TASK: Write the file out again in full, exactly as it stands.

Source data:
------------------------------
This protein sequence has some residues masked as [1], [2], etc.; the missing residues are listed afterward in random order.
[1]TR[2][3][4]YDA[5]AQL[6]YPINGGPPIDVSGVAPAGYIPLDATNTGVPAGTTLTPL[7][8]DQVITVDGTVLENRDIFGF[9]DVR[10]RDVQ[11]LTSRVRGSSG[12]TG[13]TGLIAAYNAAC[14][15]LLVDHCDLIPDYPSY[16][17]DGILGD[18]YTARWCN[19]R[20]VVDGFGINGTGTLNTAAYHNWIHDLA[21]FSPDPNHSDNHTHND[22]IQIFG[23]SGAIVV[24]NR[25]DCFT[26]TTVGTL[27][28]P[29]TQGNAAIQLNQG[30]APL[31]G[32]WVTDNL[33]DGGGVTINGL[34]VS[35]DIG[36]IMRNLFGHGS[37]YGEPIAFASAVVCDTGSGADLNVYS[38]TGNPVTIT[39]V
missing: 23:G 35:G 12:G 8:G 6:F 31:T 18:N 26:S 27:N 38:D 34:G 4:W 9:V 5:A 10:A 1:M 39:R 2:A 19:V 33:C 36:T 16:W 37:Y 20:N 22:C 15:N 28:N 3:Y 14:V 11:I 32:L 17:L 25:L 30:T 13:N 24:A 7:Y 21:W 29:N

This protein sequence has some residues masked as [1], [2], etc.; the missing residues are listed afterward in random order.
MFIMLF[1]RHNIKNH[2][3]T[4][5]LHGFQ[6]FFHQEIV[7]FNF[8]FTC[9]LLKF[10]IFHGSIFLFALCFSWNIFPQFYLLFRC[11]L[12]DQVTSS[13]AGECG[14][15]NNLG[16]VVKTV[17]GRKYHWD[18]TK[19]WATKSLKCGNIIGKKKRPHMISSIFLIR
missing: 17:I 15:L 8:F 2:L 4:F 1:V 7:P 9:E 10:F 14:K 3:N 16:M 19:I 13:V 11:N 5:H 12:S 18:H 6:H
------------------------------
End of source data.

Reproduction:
This protein sequence has some residues masked as [1], [2], etc.; the missing residues are listed afterward in random order.
[1]TR[2][3][4]YDA[5]AQL[6]YPINGGPPIDVSGVAPAGYIPLDATNTGVPAGTTLTPL[7][8]DQVITVDGTVLENRDIFGF[9]DVR[10]RDVQ[11]LTSRVRGSSG[12]TG[13]TGLIAAYNAAC[14][15]LLVDHCDLIPDYPSY[16][17]DGILGD[18]YTARWCN[19]R[20]VVDGFGINGTGTLNTAAYHNWIHDLA[21]FSPDPNHSDNHTHND[22]IQIFG[23]SGAIVV[24]NR[25]DCFT[26]TTVGTL[27][28]P[29]TQGNAAIQLNQG[30]APL[31]G[32]WVTDNL[33]DGGGVTINGL[34]VS[35]DIG[36]IMRNLFGHGS[37]YGEPIAFASAVVCDTGSGADLNVYS[38]TGNPVTIT[39]V
missing: 23:G 35:G 12:G 8:G 6:F 31:T 18:N 26:S 27:N 38:D 34:G 4:W 9:V 5:A 10:A 1:M 39:R 2:A 19:V 33:C 36:T 16:W 37:Y 20:N 22:C 15:N 28:N 3:Y 14:V 11:I 32:L 17:L 25:L 30:T 13:N 24:A 7:Y 21:W 29:N

This protein sequence has some residues masked as [1], [2], etc.; the missing residues are listed afterward in random order.
MFIMLF[1]RHNIKNH[2][3]T[4][5]LHGFQ[6]FFHQEIV[7]FNF[8]FTC[9]LLKF[10]IFHGSIFLFALCFSWNIFPQFYLLFRC[11]L[12]DQVTSS[13]AGECG[14][15]NNLG[16]VVKTV[17]GRKYHWD[18]TK[19]WATKSLKCGNIIGKKKRPHMISSIFLIR
missing: 17:I 15:L 8:F 2:L 4:F 1:V 7:P 9:E 10:F 14:K 3:N 16:M 19:I 13:V 11:N 5:H 12:S 18:H 6:H